Rod Wright’s decision comes with pressure mounting on Senate Democrats to hold Wright to the same standard as the other member of their caucus in legal trouble, Senator Ron Calderon (D-Montebello). He’s been indicted on 24 counts, including bribery and corruption. And Senate Leader Darrell Steinberg has given Calderon a week to resign or take a leave of absence – or else face a suspension vote on the Senate floor. But there’s been no call by Democrats for Wright to resign – even though he’s been found guilty by a jury, and Calderon hasn’t gone to trial yet.
Steinberg insists the two cases are different: The charges against Calderon, Steinberg argues, go to the very heart of voter confidence in a public official. But that hasn’t stopped questions about whether the different treatments of the two lawmakers are justified. If Calderon now takes a leave of absence too, Senate Democrats will lose their two-thirds supermajority.
ORIGINAL STORY (AP)
Sen. Roderick Wright, a Democrat who represents a Los Angeles-area district, requested the leave during a meeting Tuesday with Senate President Pro Tem Darrell Steinberg.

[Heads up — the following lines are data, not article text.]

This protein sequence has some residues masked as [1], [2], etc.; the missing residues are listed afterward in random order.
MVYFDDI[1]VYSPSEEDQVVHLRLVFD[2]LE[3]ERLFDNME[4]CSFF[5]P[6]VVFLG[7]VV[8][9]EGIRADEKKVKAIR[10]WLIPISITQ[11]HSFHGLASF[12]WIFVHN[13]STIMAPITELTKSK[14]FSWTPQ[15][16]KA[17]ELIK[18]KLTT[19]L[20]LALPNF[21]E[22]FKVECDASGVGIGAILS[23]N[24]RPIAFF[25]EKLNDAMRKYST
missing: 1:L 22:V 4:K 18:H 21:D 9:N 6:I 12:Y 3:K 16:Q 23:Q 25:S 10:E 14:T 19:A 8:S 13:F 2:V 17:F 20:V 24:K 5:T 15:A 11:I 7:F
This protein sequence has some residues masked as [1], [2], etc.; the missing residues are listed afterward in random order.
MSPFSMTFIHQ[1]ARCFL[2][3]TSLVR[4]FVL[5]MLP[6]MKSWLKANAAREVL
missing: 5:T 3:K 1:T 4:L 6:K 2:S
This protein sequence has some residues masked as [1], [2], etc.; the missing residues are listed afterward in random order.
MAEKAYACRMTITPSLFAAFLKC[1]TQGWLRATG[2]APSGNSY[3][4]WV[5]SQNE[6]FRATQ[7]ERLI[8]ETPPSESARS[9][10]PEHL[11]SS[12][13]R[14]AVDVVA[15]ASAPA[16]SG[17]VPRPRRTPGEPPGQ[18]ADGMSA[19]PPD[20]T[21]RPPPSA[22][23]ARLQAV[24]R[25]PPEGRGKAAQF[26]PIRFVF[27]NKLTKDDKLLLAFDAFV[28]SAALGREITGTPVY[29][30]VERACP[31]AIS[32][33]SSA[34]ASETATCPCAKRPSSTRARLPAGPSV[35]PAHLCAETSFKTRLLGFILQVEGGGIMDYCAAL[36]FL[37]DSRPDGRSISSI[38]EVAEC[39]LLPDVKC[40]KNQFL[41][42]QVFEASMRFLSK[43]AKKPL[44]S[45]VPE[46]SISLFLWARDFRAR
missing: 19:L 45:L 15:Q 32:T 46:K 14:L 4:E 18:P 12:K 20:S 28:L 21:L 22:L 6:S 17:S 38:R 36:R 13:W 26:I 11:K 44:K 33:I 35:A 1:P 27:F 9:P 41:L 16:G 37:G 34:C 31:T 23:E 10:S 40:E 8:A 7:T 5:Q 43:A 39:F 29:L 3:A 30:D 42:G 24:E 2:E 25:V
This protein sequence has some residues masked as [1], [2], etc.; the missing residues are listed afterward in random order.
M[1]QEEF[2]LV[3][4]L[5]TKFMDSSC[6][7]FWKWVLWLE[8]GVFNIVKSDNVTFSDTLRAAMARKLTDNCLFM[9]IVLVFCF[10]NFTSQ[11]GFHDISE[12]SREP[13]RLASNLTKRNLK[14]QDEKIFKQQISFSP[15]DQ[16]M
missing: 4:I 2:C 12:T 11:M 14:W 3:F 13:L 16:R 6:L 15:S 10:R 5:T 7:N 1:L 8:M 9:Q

Steinberg, a fellow Democrat, said in a statement that he accepted the request.
The senate leader had recommended letting Wright remain in office until his sentencing. That has been delayed until May.
But Steinberg faced increasing pressure from Republicans after Senate Democrats demanded that a second Democratic senator, Ron Calderon, resign or take an indefinite leave after he was indicted last week on multiple federal corruption charges. Calderon pleaded not guilty Monday.
Wright's spokeswoman did not immediately return telephone and email messages.
Fair Political Practices Commission chairperson Jodi Remke announced Tuesday that she will step down on Friday. It follows months of acrimony with other commissioners.
California Senator Tony Mendoza Resigns After Sexual Harassment Investigation, But Says He'll Run For Re-ElectionFebruary 22, 2018
His resignation followed an outside investigation, which found that Mendoza likely engaged in "flirtatious or sexually suggestive" behavior with six different women, including former staffers and fellows. The allegations date back to 2007.
Report: California Senator Tony Mendoza ‘More Likely Than Not’ Made Sexual Advances Toward Six WomenFebruary 20, 2018
A summary of the Senate’s outside investigation comes after the chamber’s Rules Committee met in closed session to discuss Mendoza’s fate for the second weekday in a row.
New legislative efforts supporting the “Me Too” anti-harassment movement could change the reporting process for victims filing complaints.
Women in California politics, protesting sexual harassment and abuse at the Capitol, distrust the response from legislative leaders.